The standpoint theory focuses on how an individual 's location within a culture shapes what the individual experiences, knows, feels, does, and understands social life as a whole (Wood, 2009). This theory can be used to enrich our understanding of why people communicate in different ways and it empowers the viewpoints of the marginalized (CommunicationStudies.com, 2011).The major contribution of standpoint theory is that it can be used to show how our different social locations (e.g. according to gender) provide the possibility of having different standpoints (Wood, 2009) which then affects how individuals develop particular perspectives, identities, skills, and understanding as a result of their standpoint within society. Plan 's (2011) research into gender expectations demonstrates that in many settings boys and men are encouraged to be ‘tough ', are put under pressure to be heads of households and often face institutionalized violence, much at the hands of other men through the choice of profession. The investigation of within-group inequalities for other socio-economic variables such as education and health has been lacking to a great extent.
This approach is based on the fact that the roles and tasks in society is often attached with gendered meaning for those performing them and for those observing them as well. When individual fulfil the expectations for these “gendered” roles, they are, in the words of West and Zimmerman, “doing gender”. Gender is therefore formulated and perpetuated through practicing tasks that is prone to be defined as either more masculine or feminine. Therefore, gender can be seen as a methodical, recurring accomplishment. This perspective is further elaborated by Fenstermaker and West.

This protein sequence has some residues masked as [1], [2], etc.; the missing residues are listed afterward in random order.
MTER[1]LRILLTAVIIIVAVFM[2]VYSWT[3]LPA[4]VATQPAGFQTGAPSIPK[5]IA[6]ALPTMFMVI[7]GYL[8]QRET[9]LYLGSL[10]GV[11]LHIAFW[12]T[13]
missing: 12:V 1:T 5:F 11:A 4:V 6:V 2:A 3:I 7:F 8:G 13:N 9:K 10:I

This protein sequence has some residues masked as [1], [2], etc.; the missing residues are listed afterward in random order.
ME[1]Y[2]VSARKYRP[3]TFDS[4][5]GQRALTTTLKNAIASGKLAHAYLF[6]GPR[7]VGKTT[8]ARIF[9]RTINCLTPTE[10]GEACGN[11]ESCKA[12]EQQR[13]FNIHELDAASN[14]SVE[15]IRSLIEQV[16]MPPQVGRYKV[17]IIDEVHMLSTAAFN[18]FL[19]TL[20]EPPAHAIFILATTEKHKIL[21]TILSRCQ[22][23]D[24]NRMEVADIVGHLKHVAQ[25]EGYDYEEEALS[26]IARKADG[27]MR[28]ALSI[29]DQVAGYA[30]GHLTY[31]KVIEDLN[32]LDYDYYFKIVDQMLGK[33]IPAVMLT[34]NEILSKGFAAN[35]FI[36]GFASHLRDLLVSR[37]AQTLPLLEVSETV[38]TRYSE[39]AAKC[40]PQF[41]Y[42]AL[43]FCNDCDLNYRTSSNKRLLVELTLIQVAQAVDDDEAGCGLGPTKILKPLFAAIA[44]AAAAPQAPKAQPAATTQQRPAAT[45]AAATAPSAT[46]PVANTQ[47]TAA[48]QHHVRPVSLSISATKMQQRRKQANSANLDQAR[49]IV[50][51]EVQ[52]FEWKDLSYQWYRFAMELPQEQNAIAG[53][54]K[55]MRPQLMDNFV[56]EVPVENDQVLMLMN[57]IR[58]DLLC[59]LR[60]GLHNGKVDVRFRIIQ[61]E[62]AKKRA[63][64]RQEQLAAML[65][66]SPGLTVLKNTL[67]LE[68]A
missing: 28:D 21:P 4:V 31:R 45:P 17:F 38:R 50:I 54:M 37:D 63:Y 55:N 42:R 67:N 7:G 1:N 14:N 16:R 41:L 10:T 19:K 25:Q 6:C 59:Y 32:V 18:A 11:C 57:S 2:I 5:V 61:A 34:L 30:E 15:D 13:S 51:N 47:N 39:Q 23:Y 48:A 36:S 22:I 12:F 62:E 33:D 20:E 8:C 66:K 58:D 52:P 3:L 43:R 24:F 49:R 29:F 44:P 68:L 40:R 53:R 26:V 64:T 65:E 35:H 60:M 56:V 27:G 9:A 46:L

CYW 129- Understanding Society In the following discourse multiple theories and perspectives within sociology will be outlined. How each perspective looks at society will be explored while providing explanations of theories within each perspective. The importance of social theory within community and youth work and how applies to practice will be explained using a case study. Before looking at social theory it is important to firstly look at sociology. Sociology is the study of people and their behaviours, values, and power within society.
Sociology is defined as the study of humans, societies and social groups within societies. It is also said to be the ‘science of society’. The subject of sociology tries to help us to understand why we act in certain ways and that what may come across as inevitable may perhaps be shaped and moulded by historical events and processes. It is important as it helps us gain knowledge of the world in which we live and why certain things happen within this world. Patterns may also develop from the study of sociology.